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Normal Blood Sugar Graph 24 Hours

The Overnight Blood Sugar Conundrum

The Overnight Blood Sugar Conundrum

How do I stay in range while sleeping? In the past week, I’ve seen these two 24-hour CGM traces: It’s amazing that the same overnight insulin dose produced those two markedly different midnight-to-9am glucose outcomes (left side of each graph). The example on the right, I believe, was caused by: (i) a big late-night dinner after barely eating all day, and (ii) changing my pump’s infusion set and reservoir right before bed, without confirming a few hours later that it was working properly. Whatever the cause, I woke up at 7:50 am on Tuesday at 262 mg/dl – exhausted, frustrated, and late for a team event. I changed my pump site quickly, took a huge six-unit insulin bolus, and decided at the last minute to ride my bike 4.5 miles to the event. Halfway down the steep hill from my house, I had that sinking feeling: “Gah! I should go back home and get glucose tabs, just in case.” I cycled back, grabbed the tabs, and then my prediction turned out to be correct 15 minutes later – halfway to the event, my glucose was dropping faster than I’d ever seen in my life. I ate three tabs as a buffer and luckily avoided going low. By 9:05 am, I had arrived for our team photo event covered in embarrassing business-casual sweat, but back in range. And from there, the workday could actually begin. I tell this story to illustrate a larger point – overnight blood sugar has a major impact on the next day. Unfortunately, keeping glucose in range every single night is very difficult without an automated system. This article shares some of my Bright Spots for beating this nighttime conundrum, gleaned from those nights like the example above on the left. Enjoy, and get all my Bright Spots & Landmines here (free PDF) or at Amazon. Overnight BGs in a tight, safe range (80-140 mg/dl) Continue reading >>

Why Doesn’t My Average Blood Glucose Match My A1c?!

Why Doesn’t My Average Blood Glucose Match My A1c?!

So, you test your meter for accuracy and everything looks good. You take your average BG and convert it to A1C using a table, calculator, or equation you find online. Then, you get your blood work done and learn that your actual A1C is… Not even close! What’s the deal? As it turns out, the relationship between average BG and A1C isn’t as clear as most of us think. After doing some research, I came across a couple reasons why someone’s actual A1C may be higher or lower than expected… But before we get into that, let’s briefly go over why A1C is used to approximate average glucose over ~3 months: As glucose enters your blood, it attaches to a protein in your red blood cells called “hemoglobin.” Hemoglobin is the same protein that carries oxygen in your bloodstream, and it is what gives blood its red color A1C measures the total amount of glucose that has attached to your hemoglobin over the lifespan of your red blood cells (typically ~3 months). OK, now that we’ve got the science down, here’s why your average BG and lab-measured A1C values might not match up: 1. BG meter average does not usually reflect the average over a full 24 hours This reason is pretty obvious. If you are not on a CGM, it’s tough to get a full picture of your average blood glucose throughout the day. We generally test much more during the day than at night, and nighttime glucose values may be very different from daytime values. We also tend to test more often before eating (when glucose is typically lower), and less often after meals (when glucose is typically higher). So, for most people, BG meter average doesn’t accurately reflect average blood glucose over a full 24 hours. A1C, on the other hand, does. If you want your BG meter average to better reflect your A1C values, che Continue reading >>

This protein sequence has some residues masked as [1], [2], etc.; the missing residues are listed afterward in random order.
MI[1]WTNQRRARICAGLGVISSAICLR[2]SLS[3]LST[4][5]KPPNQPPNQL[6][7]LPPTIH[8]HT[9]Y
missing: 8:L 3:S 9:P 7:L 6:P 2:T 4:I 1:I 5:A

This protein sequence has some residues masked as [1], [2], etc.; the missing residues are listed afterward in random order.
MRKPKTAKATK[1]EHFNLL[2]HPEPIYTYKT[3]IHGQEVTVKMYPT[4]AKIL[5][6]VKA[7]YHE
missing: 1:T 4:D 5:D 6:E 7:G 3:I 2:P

How Much Should Sugars Fluctuate Before & After Meals?

How Much Should Sugars Fluctuate Before & After Meals?